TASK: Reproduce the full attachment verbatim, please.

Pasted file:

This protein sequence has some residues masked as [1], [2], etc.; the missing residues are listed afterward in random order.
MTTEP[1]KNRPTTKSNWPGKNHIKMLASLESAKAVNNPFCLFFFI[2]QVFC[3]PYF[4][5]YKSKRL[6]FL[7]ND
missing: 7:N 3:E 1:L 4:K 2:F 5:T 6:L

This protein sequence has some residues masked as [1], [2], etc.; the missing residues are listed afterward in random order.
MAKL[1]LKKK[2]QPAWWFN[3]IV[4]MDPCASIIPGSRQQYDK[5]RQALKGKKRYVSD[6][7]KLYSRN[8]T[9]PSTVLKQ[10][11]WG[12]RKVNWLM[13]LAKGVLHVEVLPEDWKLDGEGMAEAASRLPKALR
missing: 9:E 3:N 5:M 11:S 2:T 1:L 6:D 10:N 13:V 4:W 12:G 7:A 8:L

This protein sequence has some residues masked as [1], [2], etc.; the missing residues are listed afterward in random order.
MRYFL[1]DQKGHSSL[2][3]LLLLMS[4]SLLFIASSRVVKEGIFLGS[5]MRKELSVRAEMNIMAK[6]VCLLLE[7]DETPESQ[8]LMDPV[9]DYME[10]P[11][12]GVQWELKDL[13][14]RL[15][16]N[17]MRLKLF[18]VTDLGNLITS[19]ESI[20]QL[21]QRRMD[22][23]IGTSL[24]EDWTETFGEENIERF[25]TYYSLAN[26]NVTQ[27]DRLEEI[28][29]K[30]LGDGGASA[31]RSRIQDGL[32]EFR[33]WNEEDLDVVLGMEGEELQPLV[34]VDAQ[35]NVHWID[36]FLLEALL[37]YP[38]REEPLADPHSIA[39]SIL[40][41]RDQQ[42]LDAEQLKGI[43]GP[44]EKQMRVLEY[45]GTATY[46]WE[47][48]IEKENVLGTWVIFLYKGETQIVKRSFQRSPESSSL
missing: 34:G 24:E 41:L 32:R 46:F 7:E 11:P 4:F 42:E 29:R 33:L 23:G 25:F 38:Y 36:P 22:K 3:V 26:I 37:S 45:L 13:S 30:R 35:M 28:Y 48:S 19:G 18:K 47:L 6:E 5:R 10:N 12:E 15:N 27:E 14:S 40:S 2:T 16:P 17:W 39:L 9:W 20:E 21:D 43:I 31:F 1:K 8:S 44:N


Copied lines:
This protein sequence has some residues masked as [1], [2], etc.; the missing residues are listed afterward in random order.
MTTEP[1]KNRPTTKSNWPGKNHIKMLASLESAKAVNNPFCLFFFI[2]QVFC[3]PYF[4][5]YKSKRL[6]FL[7]ND
missing: 7:N 3:E 1:L 4:K 2:F 5:T 6:L

This protein sequence has some residues masked as [1], [2], etc.; the missing residues are listed afterward in random order.
MAKL[1]LKKK[2]QPAWWFN[3]IV[4]MDPCASIIPGSRQQYDK[5]RQALKGKKRYVSD[6][7]KLYSRN[8]T[9]PSTVLKQ[10][11]WG[12]RKVNWLM[13]LAKGVLHVEVLPEDWKLDGEGMAEAASRLPKALR
missing: 9:E 3:N 5:M 11:S 2:T 1:L 6:D 10:N 13:V 4:W 12:G 7:A 8:L

This protein sequence has some residues masked as [1], [2], etc.; the missing residues are listed afterward in random order.
MRYFL[1]DQKGHSSL[2][3]LLLLMS[4]SLLFIASSRVVKEGIFLGS[5]MRKELSVRAEMNIMAK[6]VCLLLE[7]DETPESQ[8]LMDPV[9]DYME[10]P[11][12]GVQWELKDL[13][14]RL[15][16]N[17]MRLKLF[18]VTDLGNLITS[19]ESI[20]QL[21]QRRMD[22][23]IGTSL[24]EDWTETFGEENIERF[25]TYYSLAN[26]NVTQ[27]DRLEEI[28][29]K[30]LGDGGASA[31]RSRIQDGL[32]EFR[33]WNEEDLDVVLGMEGEELQPLV[34]VDAQ[35]NVHWID[36]FLLEALL[37]YP[38]REEPLADPHSIA[39]SIL[40][41]RDQQ[42]LDAEQLKGI[43]GP[44]EKQMRVLEY[45]GTATY[46]WE[47][48]IEKENVLGTWVIFLYKGETQIVKRSFQRSPESSSL
missing: 34:G 24:E 41:L 32:R 46:F 7:E 11:P 4:F 42:E 29:R 33:L 23:G 25:F 38:Y 36:P 22:K 3:V 26:I 37:S 45:L 13:S 30:R 35:M 28:Y 48:S 19:G 18:K 47:L 6:E 5:R 10:N 12:E 15:N 27:E 14:S 40:S 2:T 16:P 17:W 39:L 9:W 20:E 21:D 43:I 31:F 1:K 8:S 44:N